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Explained: In Nepal, chaos at the top signifies the breakdown of the constitutionATN News

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Nepal is in a constitutional crisis, with key organs of the state pitted against each other. Chief Justice Solendra Shamshar Rana has been placed under undeclared house arrest. Prime Minister Sher Bahadur Duba, who has the support of the leaders of the four major coalition parties, is at odds with President Bidya Devi Bhandari. The president, for his part, is giving politicians sleepless nights over his next move — including the possibility that he will seek to rule as an extra constitutional authority beyond the reach and imagination of the Constitution, which turned six last week.

The current crisis started after President Bhandari Nepal refused to accept the Citizenship Bill. It was sent to him twice after being passed by both Houses of Parliament within a period of one month. The bill seeks to grant citizenship to 500,000 individuals based on birth and descent, and non-voting citizenship to Nepalis residing in non-SAARC countries.

After President Bhandari sent back the bill with about a dozen questions, Parliament sent it back “as is”. Visibly insulted, he held a series of consultations with both the bill’s protagonists and opponents, including retired officers of the Nepalese army and police, lawyers, journalists and civil society representatives, but ultimately confirmed the midnight deadline on Tuesday. The bill was passed.

There are fears that the impasse could lead to the downfall of Nepal’s constitutional system. Public opinion on the bill is divided, and there are questions about its timing – with elections already announced for November 20. There are also questions as to why the government’s intention to bring in the bill without wider consultation and two attempts at a solution. The citizenship issue – in 1991 and 2006 – was not won.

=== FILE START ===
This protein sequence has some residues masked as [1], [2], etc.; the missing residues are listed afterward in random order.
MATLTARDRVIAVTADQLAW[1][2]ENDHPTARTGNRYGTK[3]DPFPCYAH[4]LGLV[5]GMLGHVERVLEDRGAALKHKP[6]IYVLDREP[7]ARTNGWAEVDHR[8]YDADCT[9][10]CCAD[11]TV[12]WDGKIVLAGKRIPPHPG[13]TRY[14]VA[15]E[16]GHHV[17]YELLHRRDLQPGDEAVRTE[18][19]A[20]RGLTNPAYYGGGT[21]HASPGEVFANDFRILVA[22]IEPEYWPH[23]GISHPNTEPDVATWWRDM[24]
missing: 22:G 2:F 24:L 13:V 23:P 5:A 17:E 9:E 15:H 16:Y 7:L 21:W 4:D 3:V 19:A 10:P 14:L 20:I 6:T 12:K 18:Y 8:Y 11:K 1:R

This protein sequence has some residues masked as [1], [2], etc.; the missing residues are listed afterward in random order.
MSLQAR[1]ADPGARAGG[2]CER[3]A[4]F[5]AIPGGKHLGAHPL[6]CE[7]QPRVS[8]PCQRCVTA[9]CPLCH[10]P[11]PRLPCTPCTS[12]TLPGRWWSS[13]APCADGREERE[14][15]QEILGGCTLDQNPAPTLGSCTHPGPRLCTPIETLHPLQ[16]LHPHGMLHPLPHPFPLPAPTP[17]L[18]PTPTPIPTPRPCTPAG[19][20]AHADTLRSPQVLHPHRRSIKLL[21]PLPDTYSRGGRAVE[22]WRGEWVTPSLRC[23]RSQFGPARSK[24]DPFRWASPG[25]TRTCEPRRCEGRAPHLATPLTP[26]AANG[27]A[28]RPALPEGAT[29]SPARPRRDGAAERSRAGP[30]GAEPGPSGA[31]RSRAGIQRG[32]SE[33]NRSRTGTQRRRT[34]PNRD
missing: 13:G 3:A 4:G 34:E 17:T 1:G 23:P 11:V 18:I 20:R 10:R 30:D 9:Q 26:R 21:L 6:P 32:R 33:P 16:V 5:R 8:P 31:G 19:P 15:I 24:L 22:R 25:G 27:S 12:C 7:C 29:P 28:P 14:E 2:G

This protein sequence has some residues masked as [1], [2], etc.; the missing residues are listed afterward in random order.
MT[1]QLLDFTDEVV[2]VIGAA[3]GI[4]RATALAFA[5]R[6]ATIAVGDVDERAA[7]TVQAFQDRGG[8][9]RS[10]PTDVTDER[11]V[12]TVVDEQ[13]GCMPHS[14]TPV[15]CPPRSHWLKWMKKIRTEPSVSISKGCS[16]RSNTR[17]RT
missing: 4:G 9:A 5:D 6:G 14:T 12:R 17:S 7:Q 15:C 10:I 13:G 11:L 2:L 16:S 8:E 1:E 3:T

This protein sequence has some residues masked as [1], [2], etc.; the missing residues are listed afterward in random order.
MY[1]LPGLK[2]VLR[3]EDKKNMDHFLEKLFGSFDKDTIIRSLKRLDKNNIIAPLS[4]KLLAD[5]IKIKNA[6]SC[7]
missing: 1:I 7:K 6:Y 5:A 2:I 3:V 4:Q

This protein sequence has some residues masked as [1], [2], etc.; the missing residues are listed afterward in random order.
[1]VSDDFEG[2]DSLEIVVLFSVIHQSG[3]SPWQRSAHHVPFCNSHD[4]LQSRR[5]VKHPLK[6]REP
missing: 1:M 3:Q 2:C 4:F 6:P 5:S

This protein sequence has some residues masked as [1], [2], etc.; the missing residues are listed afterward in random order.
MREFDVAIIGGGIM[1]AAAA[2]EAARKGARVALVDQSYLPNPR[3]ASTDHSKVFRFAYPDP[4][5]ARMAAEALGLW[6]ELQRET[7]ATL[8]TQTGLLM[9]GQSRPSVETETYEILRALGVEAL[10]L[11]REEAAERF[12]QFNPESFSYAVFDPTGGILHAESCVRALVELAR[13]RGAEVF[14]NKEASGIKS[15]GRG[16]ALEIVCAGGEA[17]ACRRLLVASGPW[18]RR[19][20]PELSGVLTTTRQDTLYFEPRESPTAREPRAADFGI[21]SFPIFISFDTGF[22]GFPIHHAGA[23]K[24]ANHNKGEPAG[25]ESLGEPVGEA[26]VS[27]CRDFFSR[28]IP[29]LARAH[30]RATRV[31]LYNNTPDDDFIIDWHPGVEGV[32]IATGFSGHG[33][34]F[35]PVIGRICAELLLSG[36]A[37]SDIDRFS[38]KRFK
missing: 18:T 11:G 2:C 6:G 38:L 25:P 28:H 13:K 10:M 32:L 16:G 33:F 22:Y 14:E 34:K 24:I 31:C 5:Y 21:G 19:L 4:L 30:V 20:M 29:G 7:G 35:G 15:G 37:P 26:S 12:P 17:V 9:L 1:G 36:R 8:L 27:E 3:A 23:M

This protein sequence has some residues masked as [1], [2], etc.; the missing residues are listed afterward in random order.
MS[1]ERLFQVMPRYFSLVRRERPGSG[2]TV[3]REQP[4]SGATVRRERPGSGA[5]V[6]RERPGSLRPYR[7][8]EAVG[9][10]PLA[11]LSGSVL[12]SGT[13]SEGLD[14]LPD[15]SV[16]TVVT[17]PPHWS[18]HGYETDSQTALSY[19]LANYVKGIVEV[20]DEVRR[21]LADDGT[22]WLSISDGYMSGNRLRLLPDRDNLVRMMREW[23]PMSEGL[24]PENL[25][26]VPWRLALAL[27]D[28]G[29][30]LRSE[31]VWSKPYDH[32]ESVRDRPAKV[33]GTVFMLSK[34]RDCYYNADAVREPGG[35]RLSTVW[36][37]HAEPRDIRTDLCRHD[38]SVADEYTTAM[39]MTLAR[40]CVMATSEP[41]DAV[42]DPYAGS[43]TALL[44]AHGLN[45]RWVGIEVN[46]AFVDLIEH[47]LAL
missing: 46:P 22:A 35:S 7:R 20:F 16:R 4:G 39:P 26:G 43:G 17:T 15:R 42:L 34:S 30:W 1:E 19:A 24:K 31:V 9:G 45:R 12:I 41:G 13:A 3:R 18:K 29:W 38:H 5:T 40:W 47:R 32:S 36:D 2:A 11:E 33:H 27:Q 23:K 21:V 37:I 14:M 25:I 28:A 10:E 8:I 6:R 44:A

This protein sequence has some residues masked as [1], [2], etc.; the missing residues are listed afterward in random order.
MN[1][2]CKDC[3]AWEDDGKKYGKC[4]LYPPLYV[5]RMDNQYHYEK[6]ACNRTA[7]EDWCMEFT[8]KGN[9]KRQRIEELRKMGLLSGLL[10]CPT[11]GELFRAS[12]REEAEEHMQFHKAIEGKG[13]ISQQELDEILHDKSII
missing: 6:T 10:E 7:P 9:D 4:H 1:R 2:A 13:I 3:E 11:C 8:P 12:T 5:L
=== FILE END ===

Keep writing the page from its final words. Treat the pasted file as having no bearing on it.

A three-way fight

Duba’s fifth term in less than three decades of unstable government began in July 2021 when a constitution bench of the Supreme Court headed by Chief Justice Rana struck down President Bhandari’s decision to prematurely dissolve Parliament for the second time in less than six months. KP Oli-led government’s recommendation without examining the formation of an alternate government.

The court ruled that the president’s decision to ask Oli to head an interim government was unconstitutional, rejecting a majority of MPs’ demand that Tuba appoint a prime minister. He administered the oath of office to Deuba, the president of the Nepali Congress. She swallowed her pride then, but the mutual animosity between the president and the government was palpable.

Oli, head of Nepal’s main opposition Communist Party-Unified Marxist-Leninist Party, calls Duba a “paramadesi (beneficiary of mandamus) PM”. Chief Justice Rana has made it clear that he respects the prime minister’s prerogative to dissolve the House and hold by-elections, but does not want to dissent from a ‘unanimous’ verdict on the matter. Despite being a party to the court’s July 2021 judgment, Rana’s reservations sent a message that his political sympathies were on the sound side.

Leader Bhandari has been a senior UML activist and vocal loyalist and has refused to hide his party support for him. Senior Member of Parliament Dina Upadhyay confirmed that after steps were taken to impeach Rana earlier this year, the notice would be withdrawn if he resigned and gave way to his junior Deepak Karki. to take